I'm a big fan of Theory of Constraints (underlying theory in the business school classic The Goal), and I've sought to apply those lessons in a couple of different companies now.

My most recent application has been in reviewing what types of jobs we should bid on at Hanlon Ceilings. Hanlon installs commercial ceilings in Florida. There's a wide range of ceiling designs and materials, from standard "drop ceilings" to high-end baffles and wood and metal ceilings. Those different ceilings bring very different price points and require different skill levels to install. There's many factors to consider when evaluating how to bid / price a particular ceiling.

Traditionally we've focused just on gross margin %, seeking to identify projects that offer a high enough gross margin %. The market clearing price and gross margin % depend on the customer, the industry, and the type of ceiling being installed. More recently we've begun to think about how to price jobs in light of our constraint resource: quality, skilled labor. Knowing that we have a limited pool of qualified installers and that it takes significant time and investment to grow that pool, we should consider pursuing jobs that offer us the best profit per manhour of skilled labor.

We've begun to evaluate jobs based on the estimated profit / manhour and have been able to set a target for that metric, based on our financial goals. Looking at potential jobs this way has shown us that jobs with a high proportion of material cost to labor cost (i.e. material intensive projects) offer us greater economic opportunity per unit of our limited resource. Using this thinking we now have a tool that allows us to lower our price on some highly desirable jobs to be more competitive and increase our win rate on those jobs. We've also begun to look differently at some jobs that, although they offer what appears to be an attractive gross margin %, don't offer us a particularly attractive return per manhour.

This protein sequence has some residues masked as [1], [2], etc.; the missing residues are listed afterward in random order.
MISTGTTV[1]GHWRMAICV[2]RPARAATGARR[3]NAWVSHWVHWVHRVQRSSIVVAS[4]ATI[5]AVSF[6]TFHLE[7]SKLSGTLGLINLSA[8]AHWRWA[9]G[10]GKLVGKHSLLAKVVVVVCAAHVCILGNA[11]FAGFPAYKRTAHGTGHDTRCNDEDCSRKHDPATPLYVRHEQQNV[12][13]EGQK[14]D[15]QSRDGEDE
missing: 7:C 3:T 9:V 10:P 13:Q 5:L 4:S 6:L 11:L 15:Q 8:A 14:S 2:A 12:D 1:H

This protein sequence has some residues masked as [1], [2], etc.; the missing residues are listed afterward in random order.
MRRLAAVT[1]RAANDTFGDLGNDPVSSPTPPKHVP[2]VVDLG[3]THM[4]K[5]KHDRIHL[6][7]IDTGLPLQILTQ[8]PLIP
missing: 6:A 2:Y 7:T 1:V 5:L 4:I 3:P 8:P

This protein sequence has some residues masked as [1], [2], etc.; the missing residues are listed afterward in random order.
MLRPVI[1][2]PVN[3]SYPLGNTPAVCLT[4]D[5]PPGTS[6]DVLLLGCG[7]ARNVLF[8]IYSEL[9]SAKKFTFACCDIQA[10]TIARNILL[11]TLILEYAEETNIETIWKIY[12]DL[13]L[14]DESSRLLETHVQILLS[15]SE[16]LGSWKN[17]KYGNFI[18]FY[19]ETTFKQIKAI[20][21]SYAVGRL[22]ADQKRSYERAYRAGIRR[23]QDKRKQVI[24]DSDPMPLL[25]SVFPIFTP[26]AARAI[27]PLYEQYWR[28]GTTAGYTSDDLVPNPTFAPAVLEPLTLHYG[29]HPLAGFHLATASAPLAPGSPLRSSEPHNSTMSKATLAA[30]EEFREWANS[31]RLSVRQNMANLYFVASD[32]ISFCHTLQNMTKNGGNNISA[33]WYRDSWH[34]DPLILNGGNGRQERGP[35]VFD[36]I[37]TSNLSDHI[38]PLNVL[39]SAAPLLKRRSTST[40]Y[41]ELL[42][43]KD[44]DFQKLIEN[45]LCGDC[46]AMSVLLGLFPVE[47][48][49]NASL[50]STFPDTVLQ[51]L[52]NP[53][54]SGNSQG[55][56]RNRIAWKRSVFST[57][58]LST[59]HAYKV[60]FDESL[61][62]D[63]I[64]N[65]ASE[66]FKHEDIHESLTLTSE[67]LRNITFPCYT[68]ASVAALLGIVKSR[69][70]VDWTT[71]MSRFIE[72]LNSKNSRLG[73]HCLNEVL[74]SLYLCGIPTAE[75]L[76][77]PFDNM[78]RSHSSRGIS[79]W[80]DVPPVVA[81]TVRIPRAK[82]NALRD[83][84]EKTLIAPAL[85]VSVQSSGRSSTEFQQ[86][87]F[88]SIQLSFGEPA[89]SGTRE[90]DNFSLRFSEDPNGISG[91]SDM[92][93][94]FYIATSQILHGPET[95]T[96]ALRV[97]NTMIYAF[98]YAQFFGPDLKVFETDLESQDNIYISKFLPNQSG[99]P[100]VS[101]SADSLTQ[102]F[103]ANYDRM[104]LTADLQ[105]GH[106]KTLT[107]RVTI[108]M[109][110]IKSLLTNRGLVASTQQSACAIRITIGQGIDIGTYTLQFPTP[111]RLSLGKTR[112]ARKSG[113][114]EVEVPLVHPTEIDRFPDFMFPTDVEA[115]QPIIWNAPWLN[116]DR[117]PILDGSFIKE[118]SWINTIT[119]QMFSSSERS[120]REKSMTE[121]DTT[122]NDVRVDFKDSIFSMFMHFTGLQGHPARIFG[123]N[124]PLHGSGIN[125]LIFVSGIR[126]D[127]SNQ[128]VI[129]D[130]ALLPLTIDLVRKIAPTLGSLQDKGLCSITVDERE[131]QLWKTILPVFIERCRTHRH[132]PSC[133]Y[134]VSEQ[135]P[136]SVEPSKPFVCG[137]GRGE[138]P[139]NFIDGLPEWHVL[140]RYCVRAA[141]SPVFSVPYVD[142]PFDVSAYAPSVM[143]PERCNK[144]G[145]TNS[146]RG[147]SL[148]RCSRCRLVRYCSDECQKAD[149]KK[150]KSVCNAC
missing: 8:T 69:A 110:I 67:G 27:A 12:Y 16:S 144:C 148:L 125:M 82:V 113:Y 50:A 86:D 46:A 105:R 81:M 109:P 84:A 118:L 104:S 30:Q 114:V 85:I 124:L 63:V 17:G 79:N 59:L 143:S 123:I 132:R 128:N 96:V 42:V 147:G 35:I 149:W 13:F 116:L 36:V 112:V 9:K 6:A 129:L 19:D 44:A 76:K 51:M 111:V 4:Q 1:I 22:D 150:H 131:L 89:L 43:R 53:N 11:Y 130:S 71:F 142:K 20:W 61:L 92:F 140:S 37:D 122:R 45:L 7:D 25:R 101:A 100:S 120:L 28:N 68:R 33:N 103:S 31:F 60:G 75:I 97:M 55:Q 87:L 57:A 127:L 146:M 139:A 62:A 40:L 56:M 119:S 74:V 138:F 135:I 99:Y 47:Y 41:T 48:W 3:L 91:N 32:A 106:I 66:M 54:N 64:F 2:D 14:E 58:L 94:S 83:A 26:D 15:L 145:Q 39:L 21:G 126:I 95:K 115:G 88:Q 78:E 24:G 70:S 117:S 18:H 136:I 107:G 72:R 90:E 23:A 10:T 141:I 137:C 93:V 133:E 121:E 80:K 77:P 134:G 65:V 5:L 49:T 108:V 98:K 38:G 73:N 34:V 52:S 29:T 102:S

Of course there's many other factors to consider in such a strategy. For instance, by pursuing jobs with higher material costs, we are subjecting ourselves to more exposure to quickly changing material prices and increase the risk of mistakes / waste in the field. On the other hand, if my labor costs run over by 20%, I'm not that worried about it because labor is such a small portion of the overall cost on some of these jobs. We're still working through all of the implications.

Has anyone else applied similar thinking in their business? I'm always interested to talk TOC / Goldratt with anyone who's interested, and I'd love to trade experiences.